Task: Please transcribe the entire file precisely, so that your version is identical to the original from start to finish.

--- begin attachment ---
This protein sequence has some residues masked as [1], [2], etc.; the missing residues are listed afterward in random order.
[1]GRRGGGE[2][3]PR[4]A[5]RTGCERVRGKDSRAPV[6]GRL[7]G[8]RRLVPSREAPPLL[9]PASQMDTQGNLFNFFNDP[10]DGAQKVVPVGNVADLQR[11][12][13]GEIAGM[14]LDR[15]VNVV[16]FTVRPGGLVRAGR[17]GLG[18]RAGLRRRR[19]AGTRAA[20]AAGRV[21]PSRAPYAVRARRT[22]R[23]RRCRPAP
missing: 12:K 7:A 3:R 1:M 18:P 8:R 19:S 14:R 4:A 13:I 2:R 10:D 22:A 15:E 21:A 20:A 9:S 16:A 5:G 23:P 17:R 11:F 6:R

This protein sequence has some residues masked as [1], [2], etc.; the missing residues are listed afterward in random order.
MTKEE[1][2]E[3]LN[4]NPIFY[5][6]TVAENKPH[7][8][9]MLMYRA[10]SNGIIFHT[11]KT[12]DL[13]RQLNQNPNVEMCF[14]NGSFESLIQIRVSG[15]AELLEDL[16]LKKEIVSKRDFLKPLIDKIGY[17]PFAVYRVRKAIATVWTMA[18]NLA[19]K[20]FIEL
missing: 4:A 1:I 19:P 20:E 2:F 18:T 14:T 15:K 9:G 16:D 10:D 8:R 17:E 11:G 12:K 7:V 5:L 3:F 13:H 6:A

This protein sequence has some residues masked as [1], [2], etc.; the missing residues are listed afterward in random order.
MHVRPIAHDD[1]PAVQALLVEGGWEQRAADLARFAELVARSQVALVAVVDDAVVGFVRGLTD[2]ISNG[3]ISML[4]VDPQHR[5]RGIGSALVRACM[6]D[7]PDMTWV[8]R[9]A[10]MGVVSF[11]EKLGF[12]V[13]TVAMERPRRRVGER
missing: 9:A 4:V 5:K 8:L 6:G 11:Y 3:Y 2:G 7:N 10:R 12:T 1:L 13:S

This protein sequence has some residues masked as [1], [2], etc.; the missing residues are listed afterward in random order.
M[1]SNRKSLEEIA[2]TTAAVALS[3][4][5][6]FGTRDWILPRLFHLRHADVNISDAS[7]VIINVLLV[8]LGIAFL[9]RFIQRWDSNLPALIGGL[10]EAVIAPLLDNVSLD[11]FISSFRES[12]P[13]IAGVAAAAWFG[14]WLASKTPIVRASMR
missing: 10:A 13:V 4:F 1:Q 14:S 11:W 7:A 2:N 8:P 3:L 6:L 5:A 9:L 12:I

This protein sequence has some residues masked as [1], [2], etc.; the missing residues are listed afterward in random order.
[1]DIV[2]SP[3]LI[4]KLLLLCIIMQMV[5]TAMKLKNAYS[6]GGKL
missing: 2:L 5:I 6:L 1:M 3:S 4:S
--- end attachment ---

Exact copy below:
This protein sequence has some residues masked as [1], [2], etc.; the missing residues are listed afterward in random order.
[1]GRRGGGE[2][3]PR[4]A[5]RTGCERVRGKDSRAPV[6]GRL[7]G[8]RRLVPSREAPPLL[9]PASQMDTQGNLFNFFNDP[10]DGAQKVVPVGNVADLQR[11][12][13]GEIAGM[14]LDR[15]VNVV[16]FTVRPGGLVRAGR[17]GLG[18]RAGLRRRR[19]AGTRAA[20]AAGRV[21]PSRAPYAVRARRT[22]R[23]RRCRPAP
missing: 12:K 7:A 3:R 1:M 18:P 8:R 19:S 14:R 4:A 13:I 2:R 10:D 22:A 15:E 21:A 20:A 9:S 16:A 5:G 23:P 17:R 11:F 6:R

This protein sequence has some residues masked as [1], [2], etc.; the missing residues are listed afterward in random order.
MTKEE[1][2]E[3]LN[4]NPIFY[5][6]TVAENKPH[7][8][9]MLMYRA[10]SNGIIFHT[11]KT[12]DL[13]RQLNQNPNVEMCF[14]NGSFESLIQIRVSG[15]AELLEDL[16]LKKEIVSKRDFLKPLIDKIGY[17]PFAVYRVRKAIATVWTMA[18]NLA[19]K[20]FIEL
missing: 4:A 1:I 19:P 20:E 2:F 18:T 14:T 15:K 9:G 16:D 10:D 8:R 17:E 11:G 12:K 7:V 5:L 3:F 13:H 6:A

This protein sequence has some residues masked as [1], [2], etc.; the missing residues are listed afterward in random order.
MHVRPIAHDD[1]PAVQALLVEGGWEQRAADLARFAELVARSQVALVAVVDDAVVGFVRGLTD[2]ISNG[3]ISML[4]VDPQHR[5]RGIGSALVRACM[6]D[7]PDMTWV[8]R[9]A[10]MGVVSF[11]EKLGF[12]V[13]TVAMERPRRRVGER
missing: 9:A 4:V 5:K 8:L 6:G 11:Y 3:Y 2:G 7:N 10:R 12:T 1:L 13:S

This protein sequence has some residues masked as [1], [2], etc.; the missing residues are listed afterward in random order.
M[1]SNRKSLEEIA[2]TTAAVALS[3][4][5][6]FGTRDWILPRLFHLRHADVNISDAS[7]VIINVLLV[8]LGIAFL[9]RFIQRWDSNLPALIGGL[10]EAVIAPLLDNVSLD[11]FISSFRES[12]P[13]IAGVAAAAWFG[14]WLASKTPIVRASMR
missing: 10:A 13:V 4:F 1:Q 14:S 11:W 7:A 2:N 8:P 3:L 6:L 5:A 9:L 12:I

This protein sequence has some residues masked as [1], [2], etc.; the missing residues are listed afterward in random order.
[1]DIV[2]SP[3]LI[4]KLLLLCIIMQMV[5]TAMKLKNAYS[6]GGKL
missing: 2:L 5:I 6:L 1:M 3:S 4:S